Over the past few years, our demonstration teams have made a concerted effort to create new demonstrations that support our featured exhibitions and help our guests gain a deeper understanding of the artisan’s perspective. This typically involves our glassworkers trying to recreate an object or technique that is represented in our changing exhibitions. The exhibition Glass of the Architects: Vienna, 1900–1939, a cooperation of the MAK and LE STANZE DEL VETRO, presented a good jumping off point for a conversation about which our guests are often curious. On many occasions, as we step out of the flameworking demonstration booth, guests will ask us if the object we just hand-crafted could have been produced by a machine, or if the object could have been mass-produced somehow.
As we first began developing a demonstration to support Glass of the Architects, it occurred to us that this contrast between individually hand-crafted objects and those that are made by machine or mass-produced could make for a compelling demonstration. Then, I was struck by a quote from a 1905 exhibition card in which two of the designers and architects represented in the exhibition, Josef Hoffmann and Kolomon Moser, stated, “The limitless harm done to the arts and crafts field by low-quality mass production on the one hand and the unthinking imitation of old styles on the other is affecting the whole world like some gigantic flood … It would be madness to swim against this tide. Nevertheless, we have founded the [Wiener Werkstätte (Vienna workshop)].” This cemented the idea for the demo as we realized just how concerned some of the designers represented in the exhibition were with the results of mass-production.
In order for a machine to emulate a hand-sculpted object on the flameworking torch, it would require pressing molten glass into a mold. To demonstrate this, the flameworking team had a graphite mold of a dog fabricated. To begin the demonstration, we heat a gather of glass and quickly press it into the mold with a graphite paddle. What quickly emerges is a static sculpture of two-thirds of a dog in a rigid, seated posture.
The details are very simple, and they have to be. There are some important limitations to what can be accomplished with a mold of this sort. We need to be able to get the glass to fill all the details of the mold before it cools and is too stiff to flow. That is why our molded dog is in a compressed, seated posture. If the mold was of a dog with separated legs or in a standing posture, it would be nearly impossible to get the molten glass into such tight spaces before it hardened. The mold also needs to be designed so that when the glass hardens, it can still be removed from the mold. To accomplish this, there cannot be any areas in which the glass can get under the graphite of the mold; otherwise, we would never get the object out of the mold without breaking either the glass or the mold itself.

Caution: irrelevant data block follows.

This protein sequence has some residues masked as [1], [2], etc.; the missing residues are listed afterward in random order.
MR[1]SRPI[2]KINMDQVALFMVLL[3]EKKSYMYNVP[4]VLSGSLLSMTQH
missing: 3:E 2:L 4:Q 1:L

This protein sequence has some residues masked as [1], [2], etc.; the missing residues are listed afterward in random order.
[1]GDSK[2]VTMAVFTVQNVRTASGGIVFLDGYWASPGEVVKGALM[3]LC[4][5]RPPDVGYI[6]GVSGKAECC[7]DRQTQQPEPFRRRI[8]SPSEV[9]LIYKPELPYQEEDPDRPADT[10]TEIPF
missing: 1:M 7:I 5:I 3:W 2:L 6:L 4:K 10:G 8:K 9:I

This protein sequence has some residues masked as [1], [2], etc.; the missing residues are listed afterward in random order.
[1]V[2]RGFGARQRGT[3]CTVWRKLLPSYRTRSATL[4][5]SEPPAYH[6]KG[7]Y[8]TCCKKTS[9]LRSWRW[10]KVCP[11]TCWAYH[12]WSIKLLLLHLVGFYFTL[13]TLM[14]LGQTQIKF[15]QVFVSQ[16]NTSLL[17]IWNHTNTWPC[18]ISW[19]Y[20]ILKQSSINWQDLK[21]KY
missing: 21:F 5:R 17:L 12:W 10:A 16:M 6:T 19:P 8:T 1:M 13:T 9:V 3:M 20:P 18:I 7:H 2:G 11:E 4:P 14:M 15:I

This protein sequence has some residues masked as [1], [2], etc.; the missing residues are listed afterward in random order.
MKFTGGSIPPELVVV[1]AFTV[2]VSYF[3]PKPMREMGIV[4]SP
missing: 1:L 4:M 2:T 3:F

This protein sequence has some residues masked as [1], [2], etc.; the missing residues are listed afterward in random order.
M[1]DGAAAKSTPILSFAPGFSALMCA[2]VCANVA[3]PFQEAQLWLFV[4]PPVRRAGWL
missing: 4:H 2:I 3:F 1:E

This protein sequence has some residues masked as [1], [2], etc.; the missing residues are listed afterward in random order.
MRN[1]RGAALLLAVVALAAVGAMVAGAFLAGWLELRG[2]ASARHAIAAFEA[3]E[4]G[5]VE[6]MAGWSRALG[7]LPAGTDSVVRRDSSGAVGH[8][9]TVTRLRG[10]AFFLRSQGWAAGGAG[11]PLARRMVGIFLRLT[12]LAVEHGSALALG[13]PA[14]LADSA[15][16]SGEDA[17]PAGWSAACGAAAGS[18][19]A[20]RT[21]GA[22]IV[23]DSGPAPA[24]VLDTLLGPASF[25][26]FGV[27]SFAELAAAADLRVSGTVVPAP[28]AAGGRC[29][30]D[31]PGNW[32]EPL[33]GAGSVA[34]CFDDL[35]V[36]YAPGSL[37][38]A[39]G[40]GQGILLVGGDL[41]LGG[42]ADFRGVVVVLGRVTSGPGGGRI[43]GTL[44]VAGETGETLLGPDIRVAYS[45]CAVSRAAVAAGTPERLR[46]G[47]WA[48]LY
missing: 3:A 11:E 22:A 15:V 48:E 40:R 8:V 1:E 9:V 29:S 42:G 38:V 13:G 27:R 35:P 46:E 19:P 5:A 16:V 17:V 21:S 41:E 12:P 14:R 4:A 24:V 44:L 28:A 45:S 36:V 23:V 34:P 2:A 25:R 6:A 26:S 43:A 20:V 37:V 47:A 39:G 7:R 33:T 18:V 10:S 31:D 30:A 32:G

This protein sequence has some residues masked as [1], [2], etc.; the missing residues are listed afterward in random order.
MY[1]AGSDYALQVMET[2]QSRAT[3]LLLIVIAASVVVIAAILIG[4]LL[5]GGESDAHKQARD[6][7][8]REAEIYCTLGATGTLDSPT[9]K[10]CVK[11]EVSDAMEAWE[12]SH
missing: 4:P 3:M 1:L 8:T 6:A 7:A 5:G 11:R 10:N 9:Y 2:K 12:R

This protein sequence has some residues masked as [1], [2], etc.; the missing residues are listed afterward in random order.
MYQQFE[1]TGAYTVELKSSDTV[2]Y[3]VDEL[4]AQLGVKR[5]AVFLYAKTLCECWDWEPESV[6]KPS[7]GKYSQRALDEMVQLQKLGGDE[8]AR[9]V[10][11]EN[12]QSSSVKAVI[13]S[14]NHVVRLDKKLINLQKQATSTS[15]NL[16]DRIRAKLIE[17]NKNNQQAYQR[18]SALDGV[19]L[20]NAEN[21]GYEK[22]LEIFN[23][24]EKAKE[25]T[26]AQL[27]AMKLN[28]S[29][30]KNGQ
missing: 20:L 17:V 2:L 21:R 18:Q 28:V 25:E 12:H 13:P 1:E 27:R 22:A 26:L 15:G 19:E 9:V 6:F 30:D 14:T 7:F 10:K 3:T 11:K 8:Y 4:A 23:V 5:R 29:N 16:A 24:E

Many of the artists, designers, and architects who we reference in Glass of the Architects were greatly concerned that the mass-production of housewares and decorative objects was limiting the quality of objects and their design. While there are limitations to what glass objects can be made by mold or machine processes, there are also some great benefits. During the demonstration, we like to point out some of the amazing capabilities that machined and mass-produced glass have afforded us. Many of these objects and processes are well represented in our Innovation Center.
The Owens Bottle Machine, for example, came into use in 1903 and could make more bottles in an hour than an entire team of glassblowers could make in a full day. This made glass bottles more affordable and allowed for them to be widely available. Our Windows Gallery in the Innovation Center also celebrates advancements that have been made in the mass-production of flat glass for windows. Imagine a world in which windows were too expensive to have in all our homes, schools, and businesses: like the Owens Bottle Machine, many of the advancements depicted in the gallery also made windows more affordable and accessible to the general public.
Going back to our dog, after the completion of the molded dog, our flameworkers then proceed to hand-sculpt a glass dog to highlight some of the differences between hand-crafted and molded glass. We take this time to discuss some of our motivations as artists and how we can add deeper meanings to objects through considering why we choose to make an object and the methods we used to make it.
Our audiences have been very receptive to this new demonstration as it opens some engaging conversations, and our staff are really enjoying sharing this level of information with our guests. We find guests looking a bit closer at the exhibitions we have in the Innovation Center that discuss machine processes, and we see this as a great conversation starter as our guests experience the Glass of the Architects exhibition.
The Artisan’s Hand demonstration is performed every day at 2:20 pm at our Flameworking Demonstration booth in the Innovation Center. We hope you will enjoy the demo, and that it helps you more deeply consider the influence of the artisan’s hand in the objects you see throughout The Corning Museum of Glass and beyond.
Glass of the Architects, Vienna: 1900–1937, a cooperation of the MAK and LE STANZE DEL VETRO, is on view at The Corning Museum of Glass through January 7, 2019. Learn more about the exhibition.